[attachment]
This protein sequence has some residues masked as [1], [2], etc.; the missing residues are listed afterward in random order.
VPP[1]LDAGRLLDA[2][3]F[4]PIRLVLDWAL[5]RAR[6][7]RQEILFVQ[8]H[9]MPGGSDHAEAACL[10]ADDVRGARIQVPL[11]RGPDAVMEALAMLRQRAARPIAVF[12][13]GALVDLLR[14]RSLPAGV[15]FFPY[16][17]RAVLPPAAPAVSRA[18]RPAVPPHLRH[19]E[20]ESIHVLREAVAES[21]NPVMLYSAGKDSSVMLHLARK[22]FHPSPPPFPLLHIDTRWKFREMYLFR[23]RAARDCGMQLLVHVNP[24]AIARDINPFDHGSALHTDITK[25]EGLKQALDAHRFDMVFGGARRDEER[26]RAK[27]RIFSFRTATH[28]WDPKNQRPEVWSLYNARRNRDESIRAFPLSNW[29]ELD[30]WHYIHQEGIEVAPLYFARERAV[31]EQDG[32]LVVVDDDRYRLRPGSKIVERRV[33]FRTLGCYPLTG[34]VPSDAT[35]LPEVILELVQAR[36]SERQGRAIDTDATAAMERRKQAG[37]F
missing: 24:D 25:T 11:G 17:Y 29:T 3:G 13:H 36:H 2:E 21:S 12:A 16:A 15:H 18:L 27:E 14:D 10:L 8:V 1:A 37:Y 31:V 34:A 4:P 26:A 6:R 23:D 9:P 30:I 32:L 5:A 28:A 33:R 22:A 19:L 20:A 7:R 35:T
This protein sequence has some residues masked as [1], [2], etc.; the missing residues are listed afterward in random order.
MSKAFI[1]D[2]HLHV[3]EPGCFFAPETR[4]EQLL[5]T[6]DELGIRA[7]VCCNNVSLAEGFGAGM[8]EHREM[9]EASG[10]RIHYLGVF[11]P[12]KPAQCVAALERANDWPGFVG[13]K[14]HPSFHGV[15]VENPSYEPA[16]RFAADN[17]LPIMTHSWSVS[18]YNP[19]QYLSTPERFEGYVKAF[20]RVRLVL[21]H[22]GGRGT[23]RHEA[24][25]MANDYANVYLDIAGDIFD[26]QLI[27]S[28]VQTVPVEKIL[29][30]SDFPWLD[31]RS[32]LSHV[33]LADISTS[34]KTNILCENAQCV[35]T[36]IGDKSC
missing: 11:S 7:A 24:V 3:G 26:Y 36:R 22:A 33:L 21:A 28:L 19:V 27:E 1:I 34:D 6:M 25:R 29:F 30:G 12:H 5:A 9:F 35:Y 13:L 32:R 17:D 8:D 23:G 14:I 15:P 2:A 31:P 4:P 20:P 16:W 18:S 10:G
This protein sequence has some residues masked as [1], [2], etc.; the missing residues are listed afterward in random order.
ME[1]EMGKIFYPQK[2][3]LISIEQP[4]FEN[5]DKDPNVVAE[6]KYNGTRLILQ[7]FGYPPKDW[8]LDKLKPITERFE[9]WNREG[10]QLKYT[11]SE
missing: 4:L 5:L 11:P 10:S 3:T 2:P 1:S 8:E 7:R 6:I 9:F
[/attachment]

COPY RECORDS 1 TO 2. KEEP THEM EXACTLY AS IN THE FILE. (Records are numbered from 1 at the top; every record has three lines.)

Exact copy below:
This protein sequence has some residues masked as [1], [2], etc.; the missing residues are listed afterward in random order.
VPP[1]LDAGRLLDA[2][3]F[4]PIRLVLDWAL[5]RAR[6][7]RQEILFVQ[8]H[9]MPGGSDHAEAACL[10]ADDVRGARIQVPL[11]RGPDAVMEALAMLRQRAARPIAVF[12][13]GALVDLLR[14]RSLPAGV[15]FFPY[16][17]RAVLPPAAPAVSRA[18]RPAVPPHLRH[19]E[20]ESIHVLREAVAES[21]NPVMLYSAGKDSSVMLHLARK[22]FHPSPPPFPLLHIDTRWKFREMYLFR[23]RAARDCGMQLLVHVNP[24]AIARDINPFDHGSALHTDITK[25]EGLKQALDAHRFDMVFGGARRDEER[26]RAK[27]RIFSFRTATH[28]WDPKNQRPEVWSLYNARRNRDESIRAFPLSNW[29]ELD[30]WHYIHQEGIEVAPLYFARERAV[31]EQDG[32]LVVVDDDRYRLRPGSKIVERRV[33]FRTLGCYPLTG[34]VPSDAT[35]LPEVILELVQAR[36]SERQGRAIDTDATAAMERRKQAG[37]F
missing: 24:D 25:T 11:G 17:Y 29:T 3:G 13:H 36:H 2:E 21:S 12:A 16:A 15:H 18:L 27:E 14:D 10:L 8:V 1:A 37:Y 31:V 34:A 4:P 26:A 6:R 23:D 9:P 30:I 32:L 5:A 28:A 33:R 22:A 19:L 20:A 7:R 35:T
This protein sequence has some residues masked as [1], [2], etc.; the missing residues are listed afterward in random order.
MSKAFI[1]D[2]HLHV[3]EPGCFFAPETR[4]EQLL[5]T[6]DELGIRA[7]VCCNNVSLAEGFGAGM[8]EHREM[9]EASG[10]RIHYLGVF[11]P[12]KPAQCVAALERANDWPGFVG[13]K[14]HPSFHGV[15]VENPSYEPA[16]RFAADN[17]LPIMTHSWSVS[18]YNP[19]QYLSTPERFEGYVKAF[20]RVRLVL[21]H[22]GGRGT[23]RHEA[24][25]MANDYANVYLDIAGDIFD[26]QLI[27]S[28]VQTVPVEKIL[29][30]SDFPWLD[31]RS[32]LSHV[33]LADISTS[34]KTNILCENAQCV[35]T[36]IGDKSC
missing: 11:S 7:A 24:V 3:G 26:Y 36:R 22:A 33:L 21:A 28:L 19:V 27:E 1:I 34:D 6:M 25:R 29:F 30:G 12:H 5:A 9:F 35:Y 13:L 32:R 17:D 8:D 23:G 14:I 15:P 2:A 31:P 4:P 20:P 16:W 18:S 10:G